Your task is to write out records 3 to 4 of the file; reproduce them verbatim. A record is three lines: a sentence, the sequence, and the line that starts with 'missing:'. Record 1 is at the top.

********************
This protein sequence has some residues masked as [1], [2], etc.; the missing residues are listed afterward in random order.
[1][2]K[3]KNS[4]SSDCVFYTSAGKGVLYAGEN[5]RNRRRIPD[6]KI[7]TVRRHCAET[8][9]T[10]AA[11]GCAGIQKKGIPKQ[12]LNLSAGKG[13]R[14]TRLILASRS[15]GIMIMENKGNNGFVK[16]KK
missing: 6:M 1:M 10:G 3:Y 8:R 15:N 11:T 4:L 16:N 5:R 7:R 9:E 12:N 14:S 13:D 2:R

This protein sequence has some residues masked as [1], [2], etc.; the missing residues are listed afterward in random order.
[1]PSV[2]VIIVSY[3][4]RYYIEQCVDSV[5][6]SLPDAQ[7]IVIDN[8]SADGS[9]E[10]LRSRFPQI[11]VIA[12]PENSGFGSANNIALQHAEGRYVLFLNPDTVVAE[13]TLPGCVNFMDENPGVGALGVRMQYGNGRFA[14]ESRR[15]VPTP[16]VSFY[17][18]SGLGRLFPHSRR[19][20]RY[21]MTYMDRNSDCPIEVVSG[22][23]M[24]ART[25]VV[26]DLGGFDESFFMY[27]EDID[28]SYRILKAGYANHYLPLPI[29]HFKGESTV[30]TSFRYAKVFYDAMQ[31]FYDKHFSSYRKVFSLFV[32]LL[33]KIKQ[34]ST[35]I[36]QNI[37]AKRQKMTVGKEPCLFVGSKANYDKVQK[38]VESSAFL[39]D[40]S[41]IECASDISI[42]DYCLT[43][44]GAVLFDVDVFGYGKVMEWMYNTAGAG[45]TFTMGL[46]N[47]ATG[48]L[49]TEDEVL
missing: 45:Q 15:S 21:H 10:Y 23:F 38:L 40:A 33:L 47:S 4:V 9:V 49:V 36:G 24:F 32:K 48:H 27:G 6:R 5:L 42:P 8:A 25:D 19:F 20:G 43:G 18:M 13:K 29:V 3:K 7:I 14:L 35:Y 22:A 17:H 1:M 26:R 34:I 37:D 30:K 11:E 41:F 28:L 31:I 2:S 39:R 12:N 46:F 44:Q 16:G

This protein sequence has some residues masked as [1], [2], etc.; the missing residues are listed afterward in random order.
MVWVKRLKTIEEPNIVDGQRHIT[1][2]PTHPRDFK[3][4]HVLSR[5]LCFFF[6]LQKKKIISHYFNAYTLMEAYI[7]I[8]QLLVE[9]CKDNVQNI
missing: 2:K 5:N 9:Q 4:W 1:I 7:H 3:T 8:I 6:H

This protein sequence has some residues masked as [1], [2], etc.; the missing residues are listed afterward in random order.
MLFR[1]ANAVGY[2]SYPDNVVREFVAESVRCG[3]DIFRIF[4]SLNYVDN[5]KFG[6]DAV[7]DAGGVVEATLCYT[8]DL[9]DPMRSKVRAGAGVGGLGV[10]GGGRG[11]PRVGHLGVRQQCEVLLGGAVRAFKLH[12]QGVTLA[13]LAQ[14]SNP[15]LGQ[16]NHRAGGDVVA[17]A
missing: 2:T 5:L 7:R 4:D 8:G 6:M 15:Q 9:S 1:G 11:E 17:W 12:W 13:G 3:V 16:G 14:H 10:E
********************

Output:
This protein sequence has some residues masked as [1], [2], etc.; the missing residues are listed afterward in random order.
MVWVKRLKTIEEPNIVDGQRHIT[1][2]PTHPRDFK[3][4]HVLSR[5]LCFFF[6]LQKKKIISHYFNAYTLMEAYI[7]I[8]QLLVE[9]CKDNVQNI
missing: 2:K 5:N 9:Q 4:W 1:I 7:H 3:T 8:I 6:H

This protein sequence has some residues masked as [1], [2], etc.; the missing residues are listed afterward in random order.
MLFR[1]ANAVGY[2]SYPDNVVREFVAESVRCG[3]DIFRIF[4]SLNYVDN[5]KFG[6]DAV[7]DAGGVVEATLCYT[8]DL[9]DPMRSKVRAGAGVGGLGV[10]GGGRG[11]PRVGHLGVRQQCEVLLGGAVRAFKLH[12]QGVTLA[13]LAQ[14]SNP[15]LGQ[16]NHRAGGDVVA[17]A
missing: 2:T 5:L 7:R 4:D 8:G 6:M 15:Q 9:S 1:G 11:E 17:W 12:W 13:G 3:V 16:G 14:H 10:E